“As an example, we will maintain or improve the 600+ existing small culverts and large-scale crossings under the I-15 freeway that exist today and work with Caltrans and other stakeholders for any crossings that may be built over the I-15 in the future,” he added.

'They really count on being able to move'

But simply keeping up what’s already there won’t be enough, some believe.

Desert bighorn sheep are seldom seen in the wild, mainly owing to the fact that they live in remote mountain areas inhospitable to man.

With severe long-term drought and climate change bringing rising temperatures, everyday living has become even more tenuous for the mammals who have been protected under state law since 1971.

Bighorn sheep near Barstow, Calif., in January 2021.
Bighorn sheep near Barstow, Calif., in January 2021.

Their survival depends on the ability to roam and forage for food and water and also interact and mate with other herds, according to Jeff Villepique, a senior wildlife biologist with the California Department of Fish and Wildlife, who heads the department’s local bighorn sheep program.

“They really count on being able to move,” he said. “The ability to leave your mountain range and go to a new one is key.”

About 4,500 bighorns live across the state's Mojave and Sonoran deserts and transverse ranges, Villepique said.

A map shows the movements of two GPS-tracked bighorn sheep which crossed Interstate 15.
A map shows the movements of two GPS-tracked bighorn sheep which crossed Interstate 15.

A study by the California Department of Fish and Wildlife and Oregon State University reported GPS-tracked bighorn sheep have crossed the I-15 in areas such as the Soda and Cady mountains that line the freeway on the way to Vegas.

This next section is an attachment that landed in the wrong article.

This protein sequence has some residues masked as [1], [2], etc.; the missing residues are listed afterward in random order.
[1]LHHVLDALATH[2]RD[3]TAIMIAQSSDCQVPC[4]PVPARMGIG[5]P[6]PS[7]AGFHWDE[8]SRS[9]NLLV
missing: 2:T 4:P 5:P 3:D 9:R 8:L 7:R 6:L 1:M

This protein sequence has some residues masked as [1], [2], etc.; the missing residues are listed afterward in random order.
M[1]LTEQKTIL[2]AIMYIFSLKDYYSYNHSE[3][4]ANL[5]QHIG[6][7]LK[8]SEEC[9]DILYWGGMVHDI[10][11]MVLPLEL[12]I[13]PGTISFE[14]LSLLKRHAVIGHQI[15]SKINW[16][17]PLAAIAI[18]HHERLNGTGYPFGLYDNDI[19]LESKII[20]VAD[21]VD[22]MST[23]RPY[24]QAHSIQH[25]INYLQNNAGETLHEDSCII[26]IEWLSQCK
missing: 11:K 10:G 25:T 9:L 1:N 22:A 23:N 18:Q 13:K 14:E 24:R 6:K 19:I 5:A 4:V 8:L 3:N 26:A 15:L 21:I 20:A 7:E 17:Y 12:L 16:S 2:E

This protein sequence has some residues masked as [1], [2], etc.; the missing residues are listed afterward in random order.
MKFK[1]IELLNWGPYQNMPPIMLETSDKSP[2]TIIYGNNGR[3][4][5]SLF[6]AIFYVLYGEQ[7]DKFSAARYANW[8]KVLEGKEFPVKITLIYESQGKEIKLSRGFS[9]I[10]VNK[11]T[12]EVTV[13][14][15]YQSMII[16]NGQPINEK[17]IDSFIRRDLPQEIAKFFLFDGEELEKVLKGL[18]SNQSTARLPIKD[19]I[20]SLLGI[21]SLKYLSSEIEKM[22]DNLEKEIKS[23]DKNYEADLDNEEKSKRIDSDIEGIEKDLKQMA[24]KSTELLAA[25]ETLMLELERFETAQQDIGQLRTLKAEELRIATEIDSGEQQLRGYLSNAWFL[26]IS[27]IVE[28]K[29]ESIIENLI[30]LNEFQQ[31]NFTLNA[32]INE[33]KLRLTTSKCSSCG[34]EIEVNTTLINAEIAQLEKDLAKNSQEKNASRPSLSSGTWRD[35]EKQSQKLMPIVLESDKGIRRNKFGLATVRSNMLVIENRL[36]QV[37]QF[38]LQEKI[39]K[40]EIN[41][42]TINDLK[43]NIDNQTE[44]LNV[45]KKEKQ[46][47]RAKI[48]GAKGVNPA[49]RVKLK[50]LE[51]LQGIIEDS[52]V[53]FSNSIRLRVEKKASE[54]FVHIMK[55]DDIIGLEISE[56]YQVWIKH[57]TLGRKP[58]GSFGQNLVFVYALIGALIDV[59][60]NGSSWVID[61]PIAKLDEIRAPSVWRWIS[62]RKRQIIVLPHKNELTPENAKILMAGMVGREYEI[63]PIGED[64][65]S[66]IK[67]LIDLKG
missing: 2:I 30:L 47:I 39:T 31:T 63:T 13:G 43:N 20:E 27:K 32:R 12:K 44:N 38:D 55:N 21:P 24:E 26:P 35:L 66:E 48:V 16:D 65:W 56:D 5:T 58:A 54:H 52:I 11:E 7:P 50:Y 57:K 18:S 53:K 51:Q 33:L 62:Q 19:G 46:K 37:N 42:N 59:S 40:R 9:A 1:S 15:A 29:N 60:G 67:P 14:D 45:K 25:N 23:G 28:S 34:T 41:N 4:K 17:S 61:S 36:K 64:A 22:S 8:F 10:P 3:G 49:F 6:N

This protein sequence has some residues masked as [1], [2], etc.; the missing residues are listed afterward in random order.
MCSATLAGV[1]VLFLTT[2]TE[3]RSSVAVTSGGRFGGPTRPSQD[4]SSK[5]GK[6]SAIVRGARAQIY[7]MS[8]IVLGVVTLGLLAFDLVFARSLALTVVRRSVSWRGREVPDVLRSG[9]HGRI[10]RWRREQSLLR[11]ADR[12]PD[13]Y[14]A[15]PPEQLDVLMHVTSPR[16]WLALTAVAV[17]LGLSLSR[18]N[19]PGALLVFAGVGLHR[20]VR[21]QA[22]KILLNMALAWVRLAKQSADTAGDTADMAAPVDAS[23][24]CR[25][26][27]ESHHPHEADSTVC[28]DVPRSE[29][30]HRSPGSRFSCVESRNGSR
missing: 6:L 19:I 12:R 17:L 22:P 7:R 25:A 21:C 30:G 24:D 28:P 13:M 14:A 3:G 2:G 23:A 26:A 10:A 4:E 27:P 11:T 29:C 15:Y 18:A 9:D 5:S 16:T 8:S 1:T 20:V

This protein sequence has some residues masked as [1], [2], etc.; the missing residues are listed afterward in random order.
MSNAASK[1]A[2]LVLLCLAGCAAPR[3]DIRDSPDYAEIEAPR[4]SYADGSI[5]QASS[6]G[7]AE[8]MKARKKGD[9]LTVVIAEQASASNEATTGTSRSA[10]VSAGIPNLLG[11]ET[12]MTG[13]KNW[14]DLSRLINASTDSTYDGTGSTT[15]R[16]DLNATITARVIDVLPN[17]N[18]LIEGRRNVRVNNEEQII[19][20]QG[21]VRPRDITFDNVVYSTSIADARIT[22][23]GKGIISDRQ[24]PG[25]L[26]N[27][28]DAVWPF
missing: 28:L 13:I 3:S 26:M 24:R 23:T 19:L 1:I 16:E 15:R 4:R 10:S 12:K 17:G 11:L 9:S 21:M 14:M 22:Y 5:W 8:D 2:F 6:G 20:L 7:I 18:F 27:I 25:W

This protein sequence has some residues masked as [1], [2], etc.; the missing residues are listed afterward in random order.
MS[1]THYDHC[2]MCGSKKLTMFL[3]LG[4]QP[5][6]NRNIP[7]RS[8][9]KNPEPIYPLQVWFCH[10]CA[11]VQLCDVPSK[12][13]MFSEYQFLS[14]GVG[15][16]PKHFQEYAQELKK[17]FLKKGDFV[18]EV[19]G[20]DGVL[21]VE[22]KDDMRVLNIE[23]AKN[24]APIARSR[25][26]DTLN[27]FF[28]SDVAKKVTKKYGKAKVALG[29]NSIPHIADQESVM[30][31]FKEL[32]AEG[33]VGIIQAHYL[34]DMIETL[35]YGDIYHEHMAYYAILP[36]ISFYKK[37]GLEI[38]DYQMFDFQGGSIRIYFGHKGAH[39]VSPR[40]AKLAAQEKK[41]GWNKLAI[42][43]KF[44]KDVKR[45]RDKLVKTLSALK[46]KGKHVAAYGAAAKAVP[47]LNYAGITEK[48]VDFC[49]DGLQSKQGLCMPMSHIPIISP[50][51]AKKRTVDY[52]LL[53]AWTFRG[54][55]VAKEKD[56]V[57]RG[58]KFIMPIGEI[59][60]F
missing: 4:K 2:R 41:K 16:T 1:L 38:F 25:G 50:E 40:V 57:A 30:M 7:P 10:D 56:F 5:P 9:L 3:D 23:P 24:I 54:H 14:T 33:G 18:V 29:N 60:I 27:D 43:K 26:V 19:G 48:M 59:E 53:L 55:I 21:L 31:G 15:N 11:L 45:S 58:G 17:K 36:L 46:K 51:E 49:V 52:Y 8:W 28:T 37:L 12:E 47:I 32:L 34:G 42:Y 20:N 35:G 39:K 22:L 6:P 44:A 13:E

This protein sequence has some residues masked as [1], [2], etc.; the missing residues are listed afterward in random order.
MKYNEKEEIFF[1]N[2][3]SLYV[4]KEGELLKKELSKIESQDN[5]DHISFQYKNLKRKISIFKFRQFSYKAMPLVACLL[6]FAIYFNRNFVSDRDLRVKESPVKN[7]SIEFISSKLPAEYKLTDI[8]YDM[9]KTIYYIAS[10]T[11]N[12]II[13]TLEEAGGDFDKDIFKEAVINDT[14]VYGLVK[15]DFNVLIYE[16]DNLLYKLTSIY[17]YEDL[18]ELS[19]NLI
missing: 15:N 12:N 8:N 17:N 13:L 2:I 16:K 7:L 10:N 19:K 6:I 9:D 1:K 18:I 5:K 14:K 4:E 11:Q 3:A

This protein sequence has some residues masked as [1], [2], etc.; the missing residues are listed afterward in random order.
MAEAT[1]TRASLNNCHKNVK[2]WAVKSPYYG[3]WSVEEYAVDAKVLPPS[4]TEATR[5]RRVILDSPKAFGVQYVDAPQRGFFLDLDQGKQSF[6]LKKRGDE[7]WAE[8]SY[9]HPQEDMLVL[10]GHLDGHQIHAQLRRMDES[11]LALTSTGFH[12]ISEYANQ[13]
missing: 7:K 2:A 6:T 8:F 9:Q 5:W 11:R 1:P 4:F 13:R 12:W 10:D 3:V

The scientists also found the animals were unwilling to use culverts. Villepique said this was likely due to the sheep’s wariness of entering darkened areas because they can’t spot predators.

The study recommended three wildlife over-crossings be built and four main underpasses be improved. At the minimum, scientists said one overpass should be built at Zzyzx Road, southwest of Baker, with the underpasses maintained.

A federal review says additional crossings not necessary

How the bridges would be built, however, is unclear.

A Caltrans spokesperson told the Los Angeles Times in September that the agency did not have the “authority to require that Brightline West incorporate wildlife crossings as part of the project.” The train line, given that it crosses state borders, is being overseen by the Federal Railroad Administration.

Villepique said whether Caltrans can force construction is a point of contention between the agency and non-governmental organizations that support the bridges.

Adding to the mix, a federal environmental review for the high-speed train appears to dispute any additional improvements are needed.

The Federal Railroad Administration found last year in a reevaluation of the 2011 final environmental impact statement that “habitat fragmentation or isolation” as to wildlife movement was not anticipated as a result of the project.

“Existing culverts and wildlife crossing locations under the I-15 freeway corridor would remain in place,” according to the report.

Villepique said the California Department of Fish and Wildlife did not agree with the railway administration's “interpretation.”

“We think there is a dramatic impact of fragmentation on particularly bighorn sheep and other species as well,” he said. “It puts the long-term survival of desert bighorn sheep in the Mojave in jeopardy.”

Daily Press reporter Martin Estacio may be reached at 760-955-5358 or MEstacio@VVDailyPress.com. Follow him on Twitter @DP_mestacio.

This article originally appeared on Victorville Daily Press: Senators worry Brightline train could harm bighorn sheep